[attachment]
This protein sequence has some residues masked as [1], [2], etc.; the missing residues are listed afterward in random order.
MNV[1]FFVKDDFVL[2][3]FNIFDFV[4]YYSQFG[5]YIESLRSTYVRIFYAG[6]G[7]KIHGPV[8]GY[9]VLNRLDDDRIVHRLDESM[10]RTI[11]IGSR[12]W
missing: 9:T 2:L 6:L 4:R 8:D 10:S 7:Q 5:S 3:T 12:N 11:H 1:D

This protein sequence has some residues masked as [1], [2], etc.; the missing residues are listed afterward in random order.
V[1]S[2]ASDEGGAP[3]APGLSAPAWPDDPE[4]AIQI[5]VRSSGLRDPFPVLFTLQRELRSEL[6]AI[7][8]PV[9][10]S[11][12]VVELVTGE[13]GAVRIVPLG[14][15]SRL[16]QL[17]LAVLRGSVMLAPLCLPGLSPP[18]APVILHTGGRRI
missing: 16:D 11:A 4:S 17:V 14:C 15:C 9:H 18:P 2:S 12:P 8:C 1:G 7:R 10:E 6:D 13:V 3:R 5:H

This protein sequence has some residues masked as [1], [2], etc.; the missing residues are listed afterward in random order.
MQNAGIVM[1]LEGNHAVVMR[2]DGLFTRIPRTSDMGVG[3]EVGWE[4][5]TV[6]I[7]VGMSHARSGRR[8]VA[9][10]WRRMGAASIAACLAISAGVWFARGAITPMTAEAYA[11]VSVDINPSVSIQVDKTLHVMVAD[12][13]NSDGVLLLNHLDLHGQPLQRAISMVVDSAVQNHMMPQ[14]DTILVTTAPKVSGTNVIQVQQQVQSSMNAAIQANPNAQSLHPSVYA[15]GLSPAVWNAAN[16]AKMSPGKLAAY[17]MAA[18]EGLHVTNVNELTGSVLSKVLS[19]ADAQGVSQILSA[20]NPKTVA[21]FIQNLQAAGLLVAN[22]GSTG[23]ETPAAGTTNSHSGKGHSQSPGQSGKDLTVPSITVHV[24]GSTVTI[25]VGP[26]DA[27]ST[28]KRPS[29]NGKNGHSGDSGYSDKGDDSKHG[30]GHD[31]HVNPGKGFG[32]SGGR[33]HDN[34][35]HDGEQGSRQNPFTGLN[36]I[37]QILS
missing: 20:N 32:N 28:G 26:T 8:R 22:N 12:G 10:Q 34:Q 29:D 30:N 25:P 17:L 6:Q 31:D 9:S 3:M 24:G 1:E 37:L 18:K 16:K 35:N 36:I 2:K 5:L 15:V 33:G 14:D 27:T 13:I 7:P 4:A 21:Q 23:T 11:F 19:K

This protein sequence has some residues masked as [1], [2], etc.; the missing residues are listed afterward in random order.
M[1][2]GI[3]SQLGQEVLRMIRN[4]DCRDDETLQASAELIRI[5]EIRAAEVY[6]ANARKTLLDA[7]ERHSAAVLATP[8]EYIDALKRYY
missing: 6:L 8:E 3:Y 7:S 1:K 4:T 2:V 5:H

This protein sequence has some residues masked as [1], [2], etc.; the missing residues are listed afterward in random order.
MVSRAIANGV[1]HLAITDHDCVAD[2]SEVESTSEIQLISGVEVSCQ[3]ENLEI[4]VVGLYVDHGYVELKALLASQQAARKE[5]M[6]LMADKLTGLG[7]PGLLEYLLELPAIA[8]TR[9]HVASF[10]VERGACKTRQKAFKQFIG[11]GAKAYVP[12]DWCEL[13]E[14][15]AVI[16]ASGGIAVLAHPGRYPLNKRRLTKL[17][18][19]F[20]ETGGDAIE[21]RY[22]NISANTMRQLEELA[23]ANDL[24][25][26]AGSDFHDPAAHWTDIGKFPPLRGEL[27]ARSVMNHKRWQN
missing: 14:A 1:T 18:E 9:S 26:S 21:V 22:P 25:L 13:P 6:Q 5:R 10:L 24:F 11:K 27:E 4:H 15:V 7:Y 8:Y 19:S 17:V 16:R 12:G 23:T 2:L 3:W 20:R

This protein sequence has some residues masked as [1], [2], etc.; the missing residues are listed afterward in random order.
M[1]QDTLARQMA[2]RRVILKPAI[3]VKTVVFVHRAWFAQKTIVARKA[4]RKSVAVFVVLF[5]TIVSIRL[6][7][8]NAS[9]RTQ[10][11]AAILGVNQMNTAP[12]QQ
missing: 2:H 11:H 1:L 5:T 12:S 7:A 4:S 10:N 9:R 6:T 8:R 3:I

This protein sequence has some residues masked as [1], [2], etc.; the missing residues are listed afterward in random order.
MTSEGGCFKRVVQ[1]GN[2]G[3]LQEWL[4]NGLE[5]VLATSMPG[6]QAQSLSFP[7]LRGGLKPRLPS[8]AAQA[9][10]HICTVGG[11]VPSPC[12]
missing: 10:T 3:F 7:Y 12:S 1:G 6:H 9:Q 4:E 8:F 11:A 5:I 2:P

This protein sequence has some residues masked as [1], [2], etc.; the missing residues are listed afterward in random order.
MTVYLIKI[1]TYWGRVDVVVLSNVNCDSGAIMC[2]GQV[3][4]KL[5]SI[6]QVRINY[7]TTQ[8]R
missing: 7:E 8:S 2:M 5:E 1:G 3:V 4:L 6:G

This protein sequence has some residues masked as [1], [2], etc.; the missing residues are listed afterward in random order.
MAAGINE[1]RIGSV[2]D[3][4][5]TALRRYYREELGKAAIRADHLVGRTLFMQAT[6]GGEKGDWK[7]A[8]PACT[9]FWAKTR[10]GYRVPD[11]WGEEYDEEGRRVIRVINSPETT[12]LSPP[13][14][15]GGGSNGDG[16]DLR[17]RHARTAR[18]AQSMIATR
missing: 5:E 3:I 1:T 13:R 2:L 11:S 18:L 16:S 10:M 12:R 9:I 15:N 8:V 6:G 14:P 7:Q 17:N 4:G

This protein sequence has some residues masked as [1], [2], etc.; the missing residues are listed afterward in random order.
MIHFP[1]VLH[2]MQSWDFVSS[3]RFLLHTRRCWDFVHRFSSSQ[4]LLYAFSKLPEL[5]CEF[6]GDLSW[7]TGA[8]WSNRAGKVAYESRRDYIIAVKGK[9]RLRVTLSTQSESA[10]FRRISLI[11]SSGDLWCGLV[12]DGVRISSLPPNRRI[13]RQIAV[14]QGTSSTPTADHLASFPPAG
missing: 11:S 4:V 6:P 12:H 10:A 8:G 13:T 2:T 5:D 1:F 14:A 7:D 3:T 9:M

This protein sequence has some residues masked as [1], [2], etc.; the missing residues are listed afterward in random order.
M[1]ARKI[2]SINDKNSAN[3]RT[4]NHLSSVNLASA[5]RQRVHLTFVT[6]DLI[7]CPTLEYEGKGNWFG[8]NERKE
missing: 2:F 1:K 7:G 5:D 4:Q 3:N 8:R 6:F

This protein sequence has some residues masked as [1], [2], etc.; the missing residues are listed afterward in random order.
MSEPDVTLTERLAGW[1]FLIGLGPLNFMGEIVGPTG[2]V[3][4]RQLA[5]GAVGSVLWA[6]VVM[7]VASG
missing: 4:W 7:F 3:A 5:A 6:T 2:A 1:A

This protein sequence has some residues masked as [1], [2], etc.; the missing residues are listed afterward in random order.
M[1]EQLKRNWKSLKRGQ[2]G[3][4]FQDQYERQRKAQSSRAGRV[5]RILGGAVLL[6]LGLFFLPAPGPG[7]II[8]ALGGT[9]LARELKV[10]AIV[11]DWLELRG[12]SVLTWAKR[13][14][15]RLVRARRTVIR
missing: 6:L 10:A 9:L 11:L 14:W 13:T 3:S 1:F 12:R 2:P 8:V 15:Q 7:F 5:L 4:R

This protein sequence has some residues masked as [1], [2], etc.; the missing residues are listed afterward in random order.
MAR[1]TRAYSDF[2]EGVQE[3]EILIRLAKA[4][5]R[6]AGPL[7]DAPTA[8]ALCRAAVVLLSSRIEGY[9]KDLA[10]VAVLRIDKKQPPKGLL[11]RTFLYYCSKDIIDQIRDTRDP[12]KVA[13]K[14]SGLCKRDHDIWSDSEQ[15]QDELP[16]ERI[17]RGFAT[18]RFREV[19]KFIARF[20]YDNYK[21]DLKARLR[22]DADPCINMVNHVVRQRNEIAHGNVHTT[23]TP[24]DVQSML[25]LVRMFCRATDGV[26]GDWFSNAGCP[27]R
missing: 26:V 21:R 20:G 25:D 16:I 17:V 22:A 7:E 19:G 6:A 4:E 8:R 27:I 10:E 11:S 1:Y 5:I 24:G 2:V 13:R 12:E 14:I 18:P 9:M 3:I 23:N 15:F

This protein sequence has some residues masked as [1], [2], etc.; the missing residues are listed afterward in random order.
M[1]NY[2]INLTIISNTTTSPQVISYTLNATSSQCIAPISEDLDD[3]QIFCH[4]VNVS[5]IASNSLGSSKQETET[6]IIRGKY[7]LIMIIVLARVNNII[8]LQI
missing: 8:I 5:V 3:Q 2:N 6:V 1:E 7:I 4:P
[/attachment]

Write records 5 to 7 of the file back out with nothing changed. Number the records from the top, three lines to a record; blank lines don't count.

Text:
This protein sequence has some residues masked as [1], [2], etc.; the missing residues are listed afterward in random order.
MVSRAIANGV[1]HLAITDHDCVAD[2]SEVESTSEIQLISGVEVSCQ[3]ENLEI[4]VVGLYVDHGYVELKALLASQQAARKE[5]M[6]LMADKLTGLG[7]PGLLEYLLELPAIA[8]TR[9]HVASF[10]VERGACKTRQKAFKQFIG[11]GAKAYVP[12]DWCEL[13]E[14][15]AVI[16]ASGGIAVLAHPGRYPLNKRRLTKL[17][18][19]F[20]ETGGDAIE[21]RY[22]NISANTMRQLEELA[23]ANDL[24][25][26]AGSDFHDPAAHWTDIGKFPPLRGEL[27]ARSVMNHKRWQN
missing: 14:A 1:T 18:E 9:S 26:S 21:V 22:P 25:L 13:P 6:Q 5:R 10:L 24:F 11:K 27:E 4:H 15:V 7:Y 8:Y 19:S 17:V 16:R 12:G 23:T 2:L 3:W 20:R

This protein sequence has some residues masked as [1], [2], etc.; the missing residues are listed afterward in random order.
M[1]QDTLARQMA[2]RRVILKPAI[3]VKTVVFVHRAWFAQKTIVARKA[4]RKSVAVFVVLF[5]TIVSIRL[6][7][8]NAS[9]RTQ[10][11]AAILGVNQMNTAP[12]QQ
missing: 2:H 11:H 1:L 5:T 12:S 7:A 4:S 10:N 9:R 6:T 8:R 3:I

This protein sequence has some residues masked as [1], [2], etc.; the missing residues are listed afterward in random order.
MTSEGGCFKRVVQ[1]GN[2]G[3]LQEWL[4]NGLE[5]VLATSMPG[6]QAQSLSFP[7]LRGGLKPRLPS[8]AAQA[9][10]HICTVGG[11]VPSPC[12]
missing: 10:T 3:F 7:Y 12:S 1:G 6:H 9:Q 4:E 8:F 11:A 5:I 2:P